Sex + food + music = pure pleasure : MUHC researchers uncover the power of rhythm
You don’t have to be a musician to know that music evokes emotion. If you’ve been to the Montreal Jazz Festival you have most likely witnessed people in a trance-like state, from the musicians to the audience--smiling, swaying, tapping their feet, eyes closed, instinctively responding to the beat and rhythms pouring out from the stage.
According to research conducted by Dr. Robert Zatorre, MUHC James McGill Professor of Neuroscience, Montreal Neurological Institute, and Fellow Dr. Anne Blood (now a researcher at Harvard University) this is no surprise. A few years ago these scientists decided to study music and emotion by using brain imaging. They found that there was activity in certain parts of the brain that are thought to be associated with the reward system, sometimes referred to as the pleasure centre. This centre is normally responsive to biological meaningful stimuli.
“If you take a hungry animal and give it food you will see that this reward area of the brain is active,” says Dr. Zatorre. “This is where the brain is noticing that what is occurring now is very good. So if you are a hungry animal in the wild and you find something to eat and it tastes really good, the reward system in your brain will tell you that this is good, positive and important for survival, and tell you to try to get more of this stuff if you can. It is a self-guidance mechanism. Conversely, pain is an avoidance mechanism. Sex also stimulates the reward system. Both food and sex are necessary for survival—if you don’t eat you will die, if you don’t have sex you won’t reproduce and the species goes down the tubes.”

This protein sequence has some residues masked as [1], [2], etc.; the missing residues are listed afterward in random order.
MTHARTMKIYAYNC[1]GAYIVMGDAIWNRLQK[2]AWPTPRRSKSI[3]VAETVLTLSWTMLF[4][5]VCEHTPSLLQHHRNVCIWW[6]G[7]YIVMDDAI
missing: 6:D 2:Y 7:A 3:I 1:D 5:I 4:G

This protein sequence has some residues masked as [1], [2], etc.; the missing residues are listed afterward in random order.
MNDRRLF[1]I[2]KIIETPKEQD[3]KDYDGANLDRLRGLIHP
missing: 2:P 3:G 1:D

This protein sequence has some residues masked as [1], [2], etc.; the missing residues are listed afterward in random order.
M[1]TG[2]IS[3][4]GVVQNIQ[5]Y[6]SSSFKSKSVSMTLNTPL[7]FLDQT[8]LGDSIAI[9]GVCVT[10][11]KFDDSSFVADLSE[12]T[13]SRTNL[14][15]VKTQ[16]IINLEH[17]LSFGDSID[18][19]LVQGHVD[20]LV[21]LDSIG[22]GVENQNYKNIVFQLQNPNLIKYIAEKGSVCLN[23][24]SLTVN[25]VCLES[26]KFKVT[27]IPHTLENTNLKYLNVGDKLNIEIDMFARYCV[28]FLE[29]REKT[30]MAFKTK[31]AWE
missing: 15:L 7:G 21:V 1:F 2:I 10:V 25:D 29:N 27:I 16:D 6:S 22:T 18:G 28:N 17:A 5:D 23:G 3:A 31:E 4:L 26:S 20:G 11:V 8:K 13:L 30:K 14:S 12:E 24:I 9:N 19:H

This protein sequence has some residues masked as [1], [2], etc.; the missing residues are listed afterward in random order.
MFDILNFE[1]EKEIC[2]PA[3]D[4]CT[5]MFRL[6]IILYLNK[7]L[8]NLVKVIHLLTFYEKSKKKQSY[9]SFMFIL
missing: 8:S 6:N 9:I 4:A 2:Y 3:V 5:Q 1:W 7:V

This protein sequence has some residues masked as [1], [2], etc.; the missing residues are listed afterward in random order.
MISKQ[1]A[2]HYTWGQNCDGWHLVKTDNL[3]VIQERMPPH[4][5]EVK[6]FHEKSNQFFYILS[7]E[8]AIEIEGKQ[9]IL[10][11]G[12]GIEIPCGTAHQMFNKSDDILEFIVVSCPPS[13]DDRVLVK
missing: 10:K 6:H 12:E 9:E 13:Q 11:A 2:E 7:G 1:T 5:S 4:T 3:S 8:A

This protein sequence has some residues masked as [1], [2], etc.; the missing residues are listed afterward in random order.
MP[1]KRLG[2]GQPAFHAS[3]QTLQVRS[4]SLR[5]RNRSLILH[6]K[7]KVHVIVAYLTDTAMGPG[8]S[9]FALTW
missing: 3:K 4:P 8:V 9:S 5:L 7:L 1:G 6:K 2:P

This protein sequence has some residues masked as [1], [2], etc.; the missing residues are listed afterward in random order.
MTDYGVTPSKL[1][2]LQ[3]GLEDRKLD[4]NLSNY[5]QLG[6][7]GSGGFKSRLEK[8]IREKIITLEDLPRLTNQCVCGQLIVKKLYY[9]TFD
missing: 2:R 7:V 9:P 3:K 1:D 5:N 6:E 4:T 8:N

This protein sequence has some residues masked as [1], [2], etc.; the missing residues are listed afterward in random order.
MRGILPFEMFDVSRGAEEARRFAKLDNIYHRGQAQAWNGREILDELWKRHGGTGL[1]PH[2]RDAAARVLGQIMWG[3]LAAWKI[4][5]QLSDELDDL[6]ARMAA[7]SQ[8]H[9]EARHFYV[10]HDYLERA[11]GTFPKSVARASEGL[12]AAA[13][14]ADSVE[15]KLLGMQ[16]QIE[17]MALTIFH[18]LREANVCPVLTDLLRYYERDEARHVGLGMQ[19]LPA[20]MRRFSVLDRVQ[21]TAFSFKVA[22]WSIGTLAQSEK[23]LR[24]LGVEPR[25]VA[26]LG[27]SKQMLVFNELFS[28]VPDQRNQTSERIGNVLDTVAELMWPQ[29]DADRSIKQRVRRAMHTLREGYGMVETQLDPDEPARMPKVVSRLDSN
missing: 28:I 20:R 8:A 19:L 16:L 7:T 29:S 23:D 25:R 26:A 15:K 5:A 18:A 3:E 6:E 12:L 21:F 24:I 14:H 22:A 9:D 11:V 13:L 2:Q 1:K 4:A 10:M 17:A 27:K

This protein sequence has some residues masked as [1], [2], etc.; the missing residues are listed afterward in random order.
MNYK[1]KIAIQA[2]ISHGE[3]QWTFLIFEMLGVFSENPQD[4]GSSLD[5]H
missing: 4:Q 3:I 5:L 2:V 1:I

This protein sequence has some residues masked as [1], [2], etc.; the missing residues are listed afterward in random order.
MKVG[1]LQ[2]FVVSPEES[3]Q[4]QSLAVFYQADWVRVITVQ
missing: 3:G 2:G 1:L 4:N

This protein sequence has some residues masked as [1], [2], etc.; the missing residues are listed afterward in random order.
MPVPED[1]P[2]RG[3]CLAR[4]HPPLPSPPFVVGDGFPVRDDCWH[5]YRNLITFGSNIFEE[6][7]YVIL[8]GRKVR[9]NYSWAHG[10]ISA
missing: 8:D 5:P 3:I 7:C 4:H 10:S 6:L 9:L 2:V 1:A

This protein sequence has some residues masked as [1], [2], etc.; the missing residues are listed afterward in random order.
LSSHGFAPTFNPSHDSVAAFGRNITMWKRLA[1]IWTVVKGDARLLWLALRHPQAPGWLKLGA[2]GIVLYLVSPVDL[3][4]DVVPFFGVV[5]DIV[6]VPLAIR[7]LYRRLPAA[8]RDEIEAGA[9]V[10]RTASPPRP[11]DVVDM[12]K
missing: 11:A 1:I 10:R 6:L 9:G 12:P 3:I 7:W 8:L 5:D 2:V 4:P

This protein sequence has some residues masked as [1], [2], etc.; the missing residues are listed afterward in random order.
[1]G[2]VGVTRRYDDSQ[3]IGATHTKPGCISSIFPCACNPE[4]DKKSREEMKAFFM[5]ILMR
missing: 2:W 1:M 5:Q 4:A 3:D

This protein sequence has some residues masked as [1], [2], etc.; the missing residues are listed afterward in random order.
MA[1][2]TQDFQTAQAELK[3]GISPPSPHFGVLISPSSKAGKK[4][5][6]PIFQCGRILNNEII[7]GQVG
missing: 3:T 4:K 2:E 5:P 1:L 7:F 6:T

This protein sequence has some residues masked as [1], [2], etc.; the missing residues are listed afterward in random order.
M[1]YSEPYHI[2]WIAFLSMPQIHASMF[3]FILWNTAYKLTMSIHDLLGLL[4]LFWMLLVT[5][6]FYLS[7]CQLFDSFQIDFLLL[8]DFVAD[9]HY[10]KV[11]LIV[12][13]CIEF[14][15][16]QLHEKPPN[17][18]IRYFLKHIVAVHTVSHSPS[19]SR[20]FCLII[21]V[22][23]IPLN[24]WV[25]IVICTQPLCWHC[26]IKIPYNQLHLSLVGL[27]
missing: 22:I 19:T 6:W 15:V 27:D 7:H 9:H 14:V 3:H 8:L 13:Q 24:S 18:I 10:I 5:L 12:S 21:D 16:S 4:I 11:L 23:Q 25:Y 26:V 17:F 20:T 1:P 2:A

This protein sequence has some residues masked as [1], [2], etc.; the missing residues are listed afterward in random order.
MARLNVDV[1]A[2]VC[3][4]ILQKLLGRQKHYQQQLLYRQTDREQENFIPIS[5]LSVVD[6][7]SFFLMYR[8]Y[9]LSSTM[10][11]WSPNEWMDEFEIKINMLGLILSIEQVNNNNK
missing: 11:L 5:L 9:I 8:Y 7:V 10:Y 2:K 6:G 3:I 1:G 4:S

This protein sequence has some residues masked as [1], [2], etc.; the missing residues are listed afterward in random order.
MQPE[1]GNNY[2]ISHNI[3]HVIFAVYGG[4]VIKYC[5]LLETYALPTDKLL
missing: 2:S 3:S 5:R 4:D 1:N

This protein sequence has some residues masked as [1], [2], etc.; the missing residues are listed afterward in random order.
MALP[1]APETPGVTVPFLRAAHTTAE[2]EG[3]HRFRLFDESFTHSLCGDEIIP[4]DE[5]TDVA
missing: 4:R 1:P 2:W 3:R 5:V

The fact that music seems to engage some of the same mechanisms is interesting because it is not, strictly speaking, a biological meaningful stimulus in the sense that humans don’t absolutely need it to survive. We could live without music. You might not be so happy without it but it’s not like food or water: you wouldn’t starve—and you wouldn’t fail to reproduce.
Biologically meaningful or not, anthropologists have determined that every society on earth has music, including tribes that are very technologically primitive. And a recent survey indicates that music ranks in the top five of the most “pleasurable things” for humans.
“This suggests that music has some very, very deep roots,” says Dr. Zatorre. “It engages some of the most primitive basic centres of our brains that have to do with survival and pleasure, reward and motivation. Before we did the study, people thought that pleasure associated with music was just mediated through our knowledge of music.”
To further support this research, current experiments are demonstrating that the main neurotransmitter involved in music and emotion is dopamine, typically the “reward” molecule.
So whether at the Jazz Festival, or while simply listening to your favourite musician at home, reward yourself--don’t fight that natural, biological, deep-rooted urge to tap your feet, move your hips or close your eyes and let yourself succumb to the pure pleasure of music.